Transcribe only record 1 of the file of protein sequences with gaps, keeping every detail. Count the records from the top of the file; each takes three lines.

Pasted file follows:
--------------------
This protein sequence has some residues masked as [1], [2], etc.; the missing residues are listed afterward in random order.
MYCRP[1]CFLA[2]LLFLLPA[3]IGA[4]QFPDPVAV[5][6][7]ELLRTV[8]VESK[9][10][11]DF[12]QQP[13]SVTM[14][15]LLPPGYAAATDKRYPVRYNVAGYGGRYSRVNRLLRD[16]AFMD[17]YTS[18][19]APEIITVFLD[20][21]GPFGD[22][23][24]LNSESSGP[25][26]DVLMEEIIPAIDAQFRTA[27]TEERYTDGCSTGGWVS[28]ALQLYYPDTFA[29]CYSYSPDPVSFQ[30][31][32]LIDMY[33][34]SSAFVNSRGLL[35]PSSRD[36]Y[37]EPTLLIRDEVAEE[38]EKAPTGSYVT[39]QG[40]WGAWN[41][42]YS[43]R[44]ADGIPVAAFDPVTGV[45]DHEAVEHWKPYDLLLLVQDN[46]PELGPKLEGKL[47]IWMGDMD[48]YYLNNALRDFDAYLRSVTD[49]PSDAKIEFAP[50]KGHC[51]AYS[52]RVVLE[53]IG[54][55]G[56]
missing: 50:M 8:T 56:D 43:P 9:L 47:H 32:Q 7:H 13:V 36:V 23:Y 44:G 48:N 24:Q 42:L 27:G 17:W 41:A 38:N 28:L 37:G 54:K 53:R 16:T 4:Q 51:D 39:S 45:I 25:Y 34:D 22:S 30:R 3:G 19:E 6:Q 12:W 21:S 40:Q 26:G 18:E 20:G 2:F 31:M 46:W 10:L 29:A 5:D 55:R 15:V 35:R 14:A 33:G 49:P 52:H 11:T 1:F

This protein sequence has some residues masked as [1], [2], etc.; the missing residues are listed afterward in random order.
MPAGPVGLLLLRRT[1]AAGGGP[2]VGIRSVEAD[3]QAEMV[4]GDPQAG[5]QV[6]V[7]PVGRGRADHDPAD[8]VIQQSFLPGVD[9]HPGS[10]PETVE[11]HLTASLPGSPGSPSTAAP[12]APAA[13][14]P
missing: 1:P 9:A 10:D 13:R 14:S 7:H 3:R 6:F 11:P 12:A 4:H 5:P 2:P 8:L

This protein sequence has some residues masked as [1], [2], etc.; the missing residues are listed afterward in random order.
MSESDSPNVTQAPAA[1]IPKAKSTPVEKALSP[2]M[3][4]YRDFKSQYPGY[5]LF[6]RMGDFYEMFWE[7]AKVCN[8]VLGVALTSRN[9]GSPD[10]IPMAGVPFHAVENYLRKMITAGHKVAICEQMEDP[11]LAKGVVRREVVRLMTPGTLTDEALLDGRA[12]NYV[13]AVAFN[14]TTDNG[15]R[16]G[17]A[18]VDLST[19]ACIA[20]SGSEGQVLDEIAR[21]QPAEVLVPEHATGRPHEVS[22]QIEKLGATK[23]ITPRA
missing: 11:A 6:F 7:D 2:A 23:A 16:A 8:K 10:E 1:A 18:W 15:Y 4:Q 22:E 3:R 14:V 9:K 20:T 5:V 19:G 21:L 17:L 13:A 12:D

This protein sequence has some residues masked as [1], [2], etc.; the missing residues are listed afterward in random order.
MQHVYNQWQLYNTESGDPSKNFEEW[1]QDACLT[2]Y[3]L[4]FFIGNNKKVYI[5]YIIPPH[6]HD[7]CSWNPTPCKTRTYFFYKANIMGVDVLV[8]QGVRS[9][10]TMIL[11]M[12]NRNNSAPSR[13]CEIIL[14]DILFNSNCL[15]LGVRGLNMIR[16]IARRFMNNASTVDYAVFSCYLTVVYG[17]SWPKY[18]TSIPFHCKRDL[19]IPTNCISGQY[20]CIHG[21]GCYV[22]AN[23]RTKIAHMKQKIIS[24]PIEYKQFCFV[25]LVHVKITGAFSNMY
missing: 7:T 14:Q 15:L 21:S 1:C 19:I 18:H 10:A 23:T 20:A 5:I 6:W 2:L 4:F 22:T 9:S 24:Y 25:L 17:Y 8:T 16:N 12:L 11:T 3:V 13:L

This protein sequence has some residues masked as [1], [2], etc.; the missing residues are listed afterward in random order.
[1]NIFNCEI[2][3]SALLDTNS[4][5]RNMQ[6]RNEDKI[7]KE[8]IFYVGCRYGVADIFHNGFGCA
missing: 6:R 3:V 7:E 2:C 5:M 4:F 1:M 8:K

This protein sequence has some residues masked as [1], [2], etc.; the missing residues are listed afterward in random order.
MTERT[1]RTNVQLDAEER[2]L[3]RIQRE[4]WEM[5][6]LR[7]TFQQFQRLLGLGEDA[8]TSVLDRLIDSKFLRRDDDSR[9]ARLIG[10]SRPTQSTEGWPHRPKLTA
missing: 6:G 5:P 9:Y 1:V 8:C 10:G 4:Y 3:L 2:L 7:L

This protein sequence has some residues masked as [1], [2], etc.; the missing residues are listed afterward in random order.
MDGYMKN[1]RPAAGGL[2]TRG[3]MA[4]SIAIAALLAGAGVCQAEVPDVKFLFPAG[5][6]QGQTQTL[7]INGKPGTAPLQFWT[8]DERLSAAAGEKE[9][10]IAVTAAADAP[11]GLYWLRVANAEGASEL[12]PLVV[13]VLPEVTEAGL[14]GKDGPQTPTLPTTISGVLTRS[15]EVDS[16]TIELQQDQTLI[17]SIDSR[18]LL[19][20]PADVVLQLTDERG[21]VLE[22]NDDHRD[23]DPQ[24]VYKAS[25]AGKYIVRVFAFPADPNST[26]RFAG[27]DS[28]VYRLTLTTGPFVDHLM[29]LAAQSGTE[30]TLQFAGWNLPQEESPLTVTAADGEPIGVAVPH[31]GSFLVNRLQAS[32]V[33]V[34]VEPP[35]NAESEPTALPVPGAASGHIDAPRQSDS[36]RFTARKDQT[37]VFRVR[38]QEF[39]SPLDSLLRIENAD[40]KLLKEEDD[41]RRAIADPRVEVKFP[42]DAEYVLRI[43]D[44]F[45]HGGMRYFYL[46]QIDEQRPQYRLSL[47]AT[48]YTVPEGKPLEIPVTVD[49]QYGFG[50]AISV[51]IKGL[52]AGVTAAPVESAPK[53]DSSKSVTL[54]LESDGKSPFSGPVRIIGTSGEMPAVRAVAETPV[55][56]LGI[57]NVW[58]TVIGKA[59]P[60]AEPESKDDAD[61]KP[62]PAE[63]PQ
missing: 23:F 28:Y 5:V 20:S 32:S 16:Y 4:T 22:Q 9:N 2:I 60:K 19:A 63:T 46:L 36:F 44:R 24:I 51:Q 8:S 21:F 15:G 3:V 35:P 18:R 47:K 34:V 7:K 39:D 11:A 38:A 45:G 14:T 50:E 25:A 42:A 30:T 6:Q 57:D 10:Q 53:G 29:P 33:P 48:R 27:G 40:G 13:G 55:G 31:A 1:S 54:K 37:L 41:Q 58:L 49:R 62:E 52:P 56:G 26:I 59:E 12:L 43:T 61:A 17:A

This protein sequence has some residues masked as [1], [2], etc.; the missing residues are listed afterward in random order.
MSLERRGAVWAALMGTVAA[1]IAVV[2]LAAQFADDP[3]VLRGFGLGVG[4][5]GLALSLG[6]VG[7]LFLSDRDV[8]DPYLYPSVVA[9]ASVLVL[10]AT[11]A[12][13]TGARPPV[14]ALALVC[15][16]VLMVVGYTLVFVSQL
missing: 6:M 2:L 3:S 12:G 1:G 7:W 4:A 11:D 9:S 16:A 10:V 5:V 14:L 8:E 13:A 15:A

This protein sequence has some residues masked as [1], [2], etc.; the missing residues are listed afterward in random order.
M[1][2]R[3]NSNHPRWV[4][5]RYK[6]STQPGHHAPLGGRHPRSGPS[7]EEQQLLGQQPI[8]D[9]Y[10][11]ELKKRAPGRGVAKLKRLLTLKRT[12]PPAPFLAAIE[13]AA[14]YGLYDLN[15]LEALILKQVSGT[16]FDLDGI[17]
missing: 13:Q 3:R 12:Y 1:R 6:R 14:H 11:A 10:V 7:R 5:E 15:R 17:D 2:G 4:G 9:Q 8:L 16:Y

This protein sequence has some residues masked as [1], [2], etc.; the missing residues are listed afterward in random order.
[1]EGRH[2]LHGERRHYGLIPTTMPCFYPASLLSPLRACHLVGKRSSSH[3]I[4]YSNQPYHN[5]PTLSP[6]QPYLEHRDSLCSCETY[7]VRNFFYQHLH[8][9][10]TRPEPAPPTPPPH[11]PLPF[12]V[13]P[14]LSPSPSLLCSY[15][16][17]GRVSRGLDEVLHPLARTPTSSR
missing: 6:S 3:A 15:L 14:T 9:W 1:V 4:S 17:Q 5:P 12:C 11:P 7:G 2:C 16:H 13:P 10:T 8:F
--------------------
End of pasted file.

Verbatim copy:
This protein sequence has some residues masked as [1], [2], etc.; the missing residues are listed afterward in random order.
MYCRP[1]CFLA[2]LLFLLPA[3]IGA[4]QFPDPVAV[5][6][7]ELLRTV[8]VESK[9][10][11]DF[12]QQP[13]SVTM[14][15]LLPPGYAAATDKRYPVRYNVAGYGGRYSRVNRLLRD[16]AFMD[17]YTS[18][19]APEIITVFLD[20][21]GPFGD[22][23][24]LNSESSGP[25][26]DVLMEEIIPAIDAQFRTA[27]TEERYTDGCSTGGWVS[28]ALQLYYPDTFA[29]CYSYSPDPVSFQ[30][31][32]LIDMY[33][34]SSAFVNSRGLL[35]PSSRD[36]Y[37]EPTLLIRDEVAEE[38]EKAPTGSYVT[39]QG[40]WGAWN[41][42]YS[43]R[44]ADGIPVAAFDPVTGV[45]DHEAVEHWKPYDLLLLVQDN[46]PELGPKLEGKL[47]IWMGDMD[48]YYLNNALRDFDAYLRSVTD[49]PSDAKIEFAP[50]KGHC[51]AYS[52]RVVLE[53]IG[54][55]G[56]
missing: 50:M 8:T 56:D 43:P 9:L 47:H 32:Q 7:H 13:V 36:V 23:Y 44:G 48:N 24:Q 42:L 27:G 17:W 41:A 38:N 28:L 37:G 54:K 53:R 16:T 4:Q 51:D 39:S 45:I 25:Y 34:D 22:S 30:R 3:G 19:E 6:Q 12:W 21:S 40:Q 26:G 18:E 20:G 2:F 31:M 46:W 10:L 29:A 5:D 55:R 15:V 35:R 14:A 33:G 49:P 52:H 11:T 1:F